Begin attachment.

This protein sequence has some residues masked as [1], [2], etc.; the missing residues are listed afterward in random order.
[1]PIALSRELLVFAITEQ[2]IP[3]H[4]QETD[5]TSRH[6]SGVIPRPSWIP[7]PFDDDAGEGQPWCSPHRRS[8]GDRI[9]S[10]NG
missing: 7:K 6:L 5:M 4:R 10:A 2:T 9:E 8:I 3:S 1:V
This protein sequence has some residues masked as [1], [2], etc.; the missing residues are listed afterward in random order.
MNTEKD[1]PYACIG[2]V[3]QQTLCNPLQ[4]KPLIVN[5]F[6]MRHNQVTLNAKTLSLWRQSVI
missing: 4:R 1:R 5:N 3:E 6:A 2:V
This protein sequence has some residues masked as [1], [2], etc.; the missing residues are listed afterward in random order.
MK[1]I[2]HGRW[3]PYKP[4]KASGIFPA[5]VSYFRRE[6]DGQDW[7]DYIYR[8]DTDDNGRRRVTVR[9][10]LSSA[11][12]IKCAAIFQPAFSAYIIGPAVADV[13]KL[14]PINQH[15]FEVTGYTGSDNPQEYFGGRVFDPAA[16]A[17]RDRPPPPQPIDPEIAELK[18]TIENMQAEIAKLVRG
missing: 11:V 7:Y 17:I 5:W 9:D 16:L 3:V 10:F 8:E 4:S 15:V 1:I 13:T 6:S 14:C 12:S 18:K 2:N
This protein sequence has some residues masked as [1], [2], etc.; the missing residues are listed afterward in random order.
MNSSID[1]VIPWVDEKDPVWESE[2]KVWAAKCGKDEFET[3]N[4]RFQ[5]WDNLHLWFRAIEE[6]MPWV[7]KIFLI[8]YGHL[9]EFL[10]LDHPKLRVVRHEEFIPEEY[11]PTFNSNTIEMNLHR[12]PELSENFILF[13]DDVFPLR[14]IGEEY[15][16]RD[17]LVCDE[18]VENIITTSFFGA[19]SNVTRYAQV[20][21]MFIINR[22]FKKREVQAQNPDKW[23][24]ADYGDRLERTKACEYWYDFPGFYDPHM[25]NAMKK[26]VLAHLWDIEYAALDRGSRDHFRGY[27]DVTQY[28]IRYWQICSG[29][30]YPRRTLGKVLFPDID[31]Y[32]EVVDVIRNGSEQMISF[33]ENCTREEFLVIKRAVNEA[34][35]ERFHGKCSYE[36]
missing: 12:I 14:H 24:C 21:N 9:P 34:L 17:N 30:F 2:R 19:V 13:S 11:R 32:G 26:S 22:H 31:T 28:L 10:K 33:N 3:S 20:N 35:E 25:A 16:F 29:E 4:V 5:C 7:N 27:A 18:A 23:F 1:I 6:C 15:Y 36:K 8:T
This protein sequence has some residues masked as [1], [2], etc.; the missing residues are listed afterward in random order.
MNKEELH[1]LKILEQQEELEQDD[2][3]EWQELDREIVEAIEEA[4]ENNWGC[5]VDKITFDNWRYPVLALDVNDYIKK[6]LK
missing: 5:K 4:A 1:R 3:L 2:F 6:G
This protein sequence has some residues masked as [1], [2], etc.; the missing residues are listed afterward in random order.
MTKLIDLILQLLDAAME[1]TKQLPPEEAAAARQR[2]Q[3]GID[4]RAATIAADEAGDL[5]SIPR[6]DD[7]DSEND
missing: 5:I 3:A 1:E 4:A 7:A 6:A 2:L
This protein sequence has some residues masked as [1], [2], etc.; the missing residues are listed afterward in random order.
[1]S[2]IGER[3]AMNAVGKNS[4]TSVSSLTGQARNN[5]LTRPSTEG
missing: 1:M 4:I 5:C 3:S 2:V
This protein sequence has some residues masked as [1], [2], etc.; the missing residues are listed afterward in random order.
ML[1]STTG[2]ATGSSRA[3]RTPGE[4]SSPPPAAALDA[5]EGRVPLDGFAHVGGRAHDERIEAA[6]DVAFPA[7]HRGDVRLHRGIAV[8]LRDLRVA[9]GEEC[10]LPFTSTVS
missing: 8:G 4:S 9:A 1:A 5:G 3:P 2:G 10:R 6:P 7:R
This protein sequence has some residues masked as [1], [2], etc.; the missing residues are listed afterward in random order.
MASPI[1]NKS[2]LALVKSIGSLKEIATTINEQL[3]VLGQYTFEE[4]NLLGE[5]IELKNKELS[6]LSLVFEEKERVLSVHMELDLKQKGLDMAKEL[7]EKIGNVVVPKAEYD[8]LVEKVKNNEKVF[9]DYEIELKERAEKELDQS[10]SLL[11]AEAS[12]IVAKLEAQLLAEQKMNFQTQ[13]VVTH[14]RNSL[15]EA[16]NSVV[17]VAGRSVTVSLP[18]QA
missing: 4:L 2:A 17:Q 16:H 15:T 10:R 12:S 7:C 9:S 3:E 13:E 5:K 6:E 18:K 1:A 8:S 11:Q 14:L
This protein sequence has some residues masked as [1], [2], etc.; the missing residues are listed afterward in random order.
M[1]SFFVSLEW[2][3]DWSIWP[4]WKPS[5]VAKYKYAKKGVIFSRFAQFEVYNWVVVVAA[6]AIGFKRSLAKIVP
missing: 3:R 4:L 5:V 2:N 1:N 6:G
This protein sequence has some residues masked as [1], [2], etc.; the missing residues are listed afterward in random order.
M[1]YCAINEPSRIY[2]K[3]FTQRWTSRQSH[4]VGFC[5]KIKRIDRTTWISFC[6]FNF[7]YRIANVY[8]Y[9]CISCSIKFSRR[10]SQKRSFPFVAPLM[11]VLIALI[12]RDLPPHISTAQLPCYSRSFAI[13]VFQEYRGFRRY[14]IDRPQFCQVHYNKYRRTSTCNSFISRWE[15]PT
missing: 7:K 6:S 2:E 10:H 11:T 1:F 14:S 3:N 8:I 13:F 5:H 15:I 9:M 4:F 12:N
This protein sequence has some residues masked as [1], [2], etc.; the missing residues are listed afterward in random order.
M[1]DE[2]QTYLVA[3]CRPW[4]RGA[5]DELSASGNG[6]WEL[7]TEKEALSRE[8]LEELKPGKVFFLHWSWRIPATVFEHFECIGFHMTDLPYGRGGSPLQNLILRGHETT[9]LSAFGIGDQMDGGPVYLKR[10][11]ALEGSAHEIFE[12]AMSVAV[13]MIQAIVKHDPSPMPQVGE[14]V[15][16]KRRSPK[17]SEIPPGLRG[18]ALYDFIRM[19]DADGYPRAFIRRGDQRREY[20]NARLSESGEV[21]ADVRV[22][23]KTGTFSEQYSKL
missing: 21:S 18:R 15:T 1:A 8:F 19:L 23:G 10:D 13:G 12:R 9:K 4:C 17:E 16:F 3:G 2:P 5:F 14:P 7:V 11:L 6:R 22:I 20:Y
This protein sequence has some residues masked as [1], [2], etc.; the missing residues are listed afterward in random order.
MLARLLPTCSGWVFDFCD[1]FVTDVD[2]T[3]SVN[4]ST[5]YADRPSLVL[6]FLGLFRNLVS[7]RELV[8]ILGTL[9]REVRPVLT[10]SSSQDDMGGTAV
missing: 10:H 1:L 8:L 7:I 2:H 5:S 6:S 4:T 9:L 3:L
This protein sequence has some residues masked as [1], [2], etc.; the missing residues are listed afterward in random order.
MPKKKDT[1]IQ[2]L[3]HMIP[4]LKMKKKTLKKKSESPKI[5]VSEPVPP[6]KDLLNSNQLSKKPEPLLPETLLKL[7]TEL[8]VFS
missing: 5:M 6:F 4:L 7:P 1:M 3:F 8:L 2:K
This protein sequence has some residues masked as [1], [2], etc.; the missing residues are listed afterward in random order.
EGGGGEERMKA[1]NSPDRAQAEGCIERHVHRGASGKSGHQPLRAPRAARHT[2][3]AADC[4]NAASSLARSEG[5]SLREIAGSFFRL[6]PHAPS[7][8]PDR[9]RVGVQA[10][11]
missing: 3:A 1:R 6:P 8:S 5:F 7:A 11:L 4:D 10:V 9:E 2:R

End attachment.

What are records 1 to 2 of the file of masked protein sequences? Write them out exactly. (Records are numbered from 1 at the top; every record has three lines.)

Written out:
This protein sequence has some residues masked as [1], [2], etc.; the missing residues are listed afterward in random order.
[1]PIALSRELLVFAITEQ[2]IP[3]H[4]QETD[5]TSRH[6]SGVIPRPSWIP[7]PFDDDAGEGQPWCSPHRRS[8]GDRI[9]S[10]NG
missing: 7:K 6:L 5:M 4:R 10:A 2:T 9:E 8:I 3:S 1:V
This protein sequence has some residues masked as [1], [2], etc.; the missing residues are listed afterward in random order.
MNTEKD[1]PYACIG[2]V[3]QQTLCNPLQ[4]KPLIVN[5]F[6]MRHNQVTLNAKTLSLWRQSVI
missing: 4:R 1:R 5:N 3:E 6:A 2:V